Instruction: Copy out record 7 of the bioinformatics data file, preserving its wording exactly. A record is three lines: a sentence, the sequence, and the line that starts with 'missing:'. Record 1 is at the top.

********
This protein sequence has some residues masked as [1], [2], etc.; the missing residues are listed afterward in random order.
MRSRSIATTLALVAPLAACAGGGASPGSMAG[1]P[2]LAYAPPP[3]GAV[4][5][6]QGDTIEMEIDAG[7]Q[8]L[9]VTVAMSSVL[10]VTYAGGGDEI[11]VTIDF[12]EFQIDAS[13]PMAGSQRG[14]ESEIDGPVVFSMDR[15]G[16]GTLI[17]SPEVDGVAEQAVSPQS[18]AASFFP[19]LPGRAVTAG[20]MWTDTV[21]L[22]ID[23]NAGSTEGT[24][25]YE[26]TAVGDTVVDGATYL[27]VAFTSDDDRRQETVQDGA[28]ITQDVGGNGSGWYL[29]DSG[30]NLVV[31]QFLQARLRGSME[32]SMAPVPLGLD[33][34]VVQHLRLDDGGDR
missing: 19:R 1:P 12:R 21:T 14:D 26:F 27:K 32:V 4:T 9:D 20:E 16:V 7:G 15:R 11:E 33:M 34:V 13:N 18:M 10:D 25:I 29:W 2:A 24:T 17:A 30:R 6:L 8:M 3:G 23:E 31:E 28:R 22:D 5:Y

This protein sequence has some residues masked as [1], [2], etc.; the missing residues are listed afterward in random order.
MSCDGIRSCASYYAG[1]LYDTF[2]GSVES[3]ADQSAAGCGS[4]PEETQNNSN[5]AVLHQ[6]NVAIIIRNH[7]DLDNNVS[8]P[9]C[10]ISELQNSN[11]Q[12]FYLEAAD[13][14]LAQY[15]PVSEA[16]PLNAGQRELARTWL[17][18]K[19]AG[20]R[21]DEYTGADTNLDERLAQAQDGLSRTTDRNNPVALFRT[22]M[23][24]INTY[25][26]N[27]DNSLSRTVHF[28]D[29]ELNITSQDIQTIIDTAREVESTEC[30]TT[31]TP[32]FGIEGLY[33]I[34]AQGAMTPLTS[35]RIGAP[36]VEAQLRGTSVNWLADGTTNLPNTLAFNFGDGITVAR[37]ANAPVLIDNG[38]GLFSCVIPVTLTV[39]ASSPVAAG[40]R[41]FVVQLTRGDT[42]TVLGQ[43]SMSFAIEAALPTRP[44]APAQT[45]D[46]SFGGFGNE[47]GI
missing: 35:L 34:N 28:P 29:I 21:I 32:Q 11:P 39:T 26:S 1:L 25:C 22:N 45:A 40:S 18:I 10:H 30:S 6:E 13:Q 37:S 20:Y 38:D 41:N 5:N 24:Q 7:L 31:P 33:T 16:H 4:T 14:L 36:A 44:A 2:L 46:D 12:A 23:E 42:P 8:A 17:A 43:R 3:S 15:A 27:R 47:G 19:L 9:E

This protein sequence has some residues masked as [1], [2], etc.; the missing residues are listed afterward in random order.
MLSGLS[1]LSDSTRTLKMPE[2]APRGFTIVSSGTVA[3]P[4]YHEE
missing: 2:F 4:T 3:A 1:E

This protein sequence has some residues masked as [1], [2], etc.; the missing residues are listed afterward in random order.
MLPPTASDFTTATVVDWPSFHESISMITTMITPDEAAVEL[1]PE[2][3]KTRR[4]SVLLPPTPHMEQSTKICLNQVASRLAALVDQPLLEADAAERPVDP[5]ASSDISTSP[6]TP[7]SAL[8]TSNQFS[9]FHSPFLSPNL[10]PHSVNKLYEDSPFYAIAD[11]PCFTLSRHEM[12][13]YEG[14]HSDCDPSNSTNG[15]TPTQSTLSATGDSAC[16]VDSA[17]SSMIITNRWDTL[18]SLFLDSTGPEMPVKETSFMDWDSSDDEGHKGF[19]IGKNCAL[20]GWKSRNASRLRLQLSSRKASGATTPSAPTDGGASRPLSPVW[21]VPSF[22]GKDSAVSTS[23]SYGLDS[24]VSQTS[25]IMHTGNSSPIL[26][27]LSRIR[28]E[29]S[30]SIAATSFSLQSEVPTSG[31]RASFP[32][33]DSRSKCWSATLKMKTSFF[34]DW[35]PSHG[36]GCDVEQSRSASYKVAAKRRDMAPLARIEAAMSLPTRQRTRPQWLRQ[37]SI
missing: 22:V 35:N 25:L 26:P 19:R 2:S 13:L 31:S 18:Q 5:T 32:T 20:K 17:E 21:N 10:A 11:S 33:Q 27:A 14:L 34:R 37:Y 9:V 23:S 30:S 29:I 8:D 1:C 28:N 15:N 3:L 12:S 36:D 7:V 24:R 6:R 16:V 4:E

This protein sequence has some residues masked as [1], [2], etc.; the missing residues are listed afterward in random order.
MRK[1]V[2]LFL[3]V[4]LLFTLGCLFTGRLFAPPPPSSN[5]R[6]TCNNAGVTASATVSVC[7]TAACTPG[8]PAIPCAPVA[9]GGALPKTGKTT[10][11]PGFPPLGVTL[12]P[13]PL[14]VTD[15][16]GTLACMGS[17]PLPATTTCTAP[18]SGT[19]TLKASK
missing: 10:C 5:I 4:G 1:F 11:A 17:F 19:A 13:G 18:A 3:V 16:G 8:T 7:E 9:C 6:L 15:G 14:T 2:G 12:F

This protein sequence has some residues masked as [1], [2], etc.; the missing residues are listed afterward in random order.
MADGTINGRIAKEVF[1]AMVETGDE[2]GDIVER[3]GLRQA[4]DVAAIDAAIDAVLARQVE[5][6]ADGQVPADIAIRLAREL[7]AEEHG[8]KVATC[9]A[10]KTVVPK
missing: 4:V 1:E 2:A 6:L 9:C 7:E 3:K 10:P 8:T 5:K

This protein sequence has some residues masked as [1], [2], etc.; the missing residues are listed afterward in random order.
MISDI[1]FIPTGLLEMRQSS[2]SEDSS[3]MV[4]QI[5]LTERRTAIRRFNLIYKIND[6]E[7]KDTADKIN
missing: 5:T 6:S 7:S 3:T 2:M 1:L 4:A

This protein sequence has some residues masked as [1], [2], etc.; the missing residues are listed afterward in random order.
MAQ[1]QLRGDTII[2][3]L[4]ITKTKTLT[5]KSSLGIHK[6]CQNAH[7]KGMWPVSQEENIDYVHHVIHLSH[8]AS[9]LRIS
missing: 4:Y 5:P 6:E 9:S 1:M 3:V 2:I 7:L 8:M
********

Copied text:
This protein sequence has some residues masked as [1], [2], etc.; the missing residues are listed afterward in random order.
MISDI[1]FIPTGLLEMRQSS[2]SEDSS[3]MV[4]QI[5]LTERRTAIRRFNLIYKIND[6]E[7]KDTADKIN
missing: 5:T 6:S 7:S 3:T 2:M 1:L 4:A